Giannis Antetokounmpo: Why MVP is right with thoughts on All-Star Game

Jan 18, 2021; Brooklyn, New York, USA (Brad Penner-USA TODAY Sports)
Jan 18, 2021; Brooklyn, New York, USA (Brad Penner-USA TODAY Sports) /

Add Giannis Antetokounmpo to the growing crop of NBA players not sold on the idea of having an NBA All-Star Game next month.

While currently on track to earn his fifth straight All-Star appearance and his fourth straight selection as a starter, the Milwaukee Bucks superstar expressed his dismay at playing an All-Star Game this year following the Bucks’ 123-105 win over the Cleveland Cavaliers Friday night:

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Courtesy of ESPN’s Eric Woodyard:

"“I think every player was looking forward to those five days, seven days, whatever the days are. We’ve got to all follow the big dog,” Antetokounmpo said, referring to James. “The big dog says he has zero excitement and zero energy for the All-Star Game, and I’m the same way. I really right now don’t care about the All-Star Game. We cannot see our families.“Like, I can’t worry about the All-Star Game. I want to see my family. I want to go see my little brother in Spain, I want my brother to come see me,” he added. “So I’m the same way. I’ve got zero energy, zero excitement. At the end of the day, if they tell us we’re gonna show up, we’ve got to do our job. I’m always gonna do my job. I’m always showing up, showing the right example. But at the end of the day inside, deep down, I don’t want to do it. I want to get some break.”"

Antetokounmpo joins the likes of LeBron James, James Harden, Kawhi Leonard and De’Aaron Fox to criticize the league and the NBPA’s decision to hold an All-Star Game next month. Both the NBA and the player’s union came into the 2020-21 season with the intention of not having a traditional All-Star Game, but plans have obviously changed over the last couple of weeks on that front.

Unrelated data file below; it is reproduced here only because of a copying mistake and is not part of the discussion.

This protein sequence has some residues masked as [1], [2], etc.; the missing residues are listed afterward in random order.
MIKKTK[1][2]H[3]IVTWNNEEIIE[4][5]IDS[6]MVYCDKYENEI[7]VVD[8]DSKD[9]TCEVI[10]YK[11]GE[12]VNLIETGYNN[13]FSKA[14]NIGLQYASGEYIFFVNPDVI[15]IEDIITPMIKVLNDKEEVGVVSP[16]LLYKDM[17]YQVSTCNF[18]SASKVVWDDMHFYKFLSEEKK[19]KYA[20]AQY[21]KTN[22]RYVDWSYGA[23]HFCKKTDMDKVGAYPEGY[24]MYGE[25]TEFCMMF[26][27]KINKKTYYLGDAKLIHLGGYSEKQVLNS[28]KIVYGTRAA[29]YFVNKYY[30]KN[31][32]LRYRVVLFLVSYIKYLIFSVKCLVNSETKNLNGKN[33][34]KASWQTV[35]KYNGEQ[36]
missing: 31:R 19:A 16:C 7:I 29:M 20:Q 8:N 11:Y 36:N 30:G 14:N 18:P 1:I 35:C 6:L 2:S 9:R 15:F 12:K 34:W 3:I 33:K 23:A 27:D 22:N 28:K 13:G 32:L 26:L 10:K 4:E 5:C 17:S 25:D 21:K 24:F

Giannis Antetokounmpo’s desire to have a break is felt by his peers.

In an NBA season that is pushing and testing players both mentally and certainly physically, the idea that there would be some sort of recuperation at this year’s All-Star break was enticing to many, if not all NBA players. That was hit home harder after the league reversed course and sped up the start of this season after finishing up last year down in the bubble, which already stood as a mental and emotional strain for players that made the trip to Orlando.

The common denominator behind both decisions comes down to the money and the NBA continuing to salvage any revenue they can through their TV deals and remain on time with the start of this year’s Olympic games during this strange and bizarre season. Of course, it’s fair to bring up the fact that the league and the player’s union have both agreed to these decisions, which acknowledges their own involvement on this front.

Yet the question that has to be asked with this latest development is what will be the breaking point of the league trying to push through this season and presenting it as “normal” as it can be.

For the fans following along this season, we have watched the league soldier on through various health scares and teams essentially shutting down for a couple of weeks in one case. It’s certainly commendable to see the league try and hold a season without a bubble and have the mechanisms in place where they, in theory, don’t put the health of players in jeopardy.

Almost all of that, though, has come at the expense of the players. Reading through quotes from players, including Bucks guard Jrue Holiday, in ESPN’s Kevin Arnovitz ($$) piece about what life is like on the road this season and you get a sobering picture of how grueling and grinding this whole experience has been on everyone.

Players are playing more games under a more condensed timeline with little down time, all while braving through circumstances they hadn’t previously faced before. The numerous daily tests and the more constrictive health and safety protocols have been instituted since the start of the season has now become a part of the everyday experience of being in the NBA and all sports leagues in general.

While it’s all made in mind of keeping the players safe and healthy, it’s the players and coaches themselves that know first-hand how abnormal this whole season is. With that in mind, it certainly makes some of the league’s decisions towards this season look very brazen, frankly.

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Alas, the show must go on and eventually, Antetokounmmpo and all those selected to this year’s All-Star Game will put on a show for all fans to enjoy. But eventually we all have to wonder the cumulative cost of these decisions and how it affects those that are being directly affected the most.